… moving my restoration project to this thread…
I am trying to restore a few engines and karts from 90s and early 2000s.
Rotax DSC Formula A
Parilla Leopard TAG
Top Kart (small tubing)
Top Kart (larger tubing)
I raced for several years but never got to fully learn how to work on the engines and carburetors. My engine builder passed away and I want to honor him by restoring these karts (maybe even race in a vintage class if they do it here in Phoenix)
I’m a noob in terms of working on the engines so thank you in advance for your patience and help!
Question about the KT100 disassembly:
I have a long crank (for a wet clutch previously). I run direct drive so I think they put some spacer on the shaft. I have a gear puller but it isn’t long enough to reach the gear. Any suggestions on how to remove it?
I already removed the starter nut but can’t remove the spacer or the gear.
Try using a torch to heat the ring and gear to expand the metal enough to break free of the shaft and slide off. Don’t over do it or you may scorch the seals.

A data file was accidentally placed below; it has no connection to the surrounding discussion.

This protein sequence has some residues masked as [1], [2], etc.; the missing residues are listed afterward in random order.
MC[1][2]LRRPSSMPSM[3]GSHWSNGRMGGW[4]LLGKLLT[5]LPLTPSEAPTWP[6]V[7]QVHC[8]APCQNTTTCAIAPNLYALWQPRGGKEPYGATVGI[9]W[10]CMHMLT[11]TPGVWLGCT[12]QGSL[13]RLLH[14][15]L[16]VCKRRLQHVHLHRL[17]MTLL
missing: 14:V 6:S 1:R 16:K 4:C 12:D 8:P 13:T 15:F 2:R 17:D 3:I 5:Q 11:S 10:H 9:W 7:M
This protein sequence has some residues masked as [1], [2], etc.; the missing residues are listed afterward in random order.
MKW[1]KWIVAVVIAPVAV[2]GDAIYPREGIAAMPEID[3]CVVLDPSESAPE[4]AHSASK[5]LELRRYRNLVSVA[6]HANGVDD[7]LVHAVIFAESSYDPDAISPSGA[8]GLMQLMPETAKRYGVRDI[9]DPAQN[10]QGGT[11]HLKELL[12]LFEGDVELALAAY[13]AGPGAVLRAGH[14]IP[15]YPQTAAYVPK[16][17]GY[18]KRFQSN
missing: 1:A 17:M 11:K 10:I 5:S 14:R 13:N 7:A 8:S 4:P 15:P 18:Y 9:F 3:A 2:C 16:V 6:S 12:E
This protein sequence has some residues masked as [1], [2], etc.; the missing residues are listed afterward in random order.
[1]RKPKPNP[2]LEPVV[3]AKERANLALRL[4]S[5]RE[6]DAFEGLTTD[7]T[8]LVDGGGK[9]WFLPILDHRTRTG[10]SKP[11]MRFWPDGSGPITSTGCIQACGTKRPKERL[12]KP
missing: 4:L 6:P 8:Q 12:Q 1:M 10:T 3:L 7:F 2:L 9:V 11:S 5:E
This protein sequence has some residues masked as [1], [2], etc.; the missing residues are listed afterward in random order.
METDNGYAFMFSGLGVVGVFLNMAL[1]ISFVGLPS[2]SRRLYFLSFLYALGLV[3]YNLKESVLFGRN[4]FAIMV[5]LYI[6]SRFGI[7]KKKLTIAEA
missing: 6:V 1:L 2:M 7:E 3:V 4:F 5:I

It’s going to take a puller of some sort. Drops mic
Thanks everyone, I picked up a gear puller set and got it off. It was just stuck on there well. Interestingly, the gear is friction fit only with no key.
Not sure what the gear was from originally.
Please bear with me as I’m just a bit paranoid of breaking something along the way…
On the Rotax, do I just need to use a piston stopper and wrench off the rotor?
I am going to go out on a limb here and so, NO! Rotors are usually keyed to keep the timing correct with the shaft. Try using the puller tool again.
Thanks Greg. I did try again tonight with the gear puller but it wouldn’t budge and the puller kept slipping off.
I started removing the rest of the crankcase bolts so maybe I can at least take a look at the rod and crank after splitting it open.
Here is the rod and crank for the Yamaha. I think it looks ok but let me know if anyone thinks otherwise.
I’d avoid using a stopper and try an impact with the puller. Sometimes the rotor is keyed, sometimes they are just run on the taper.
The latter if done right (lapping compound) can be more reliable in a direct drive than relying on the woodruff key to hold the rotor.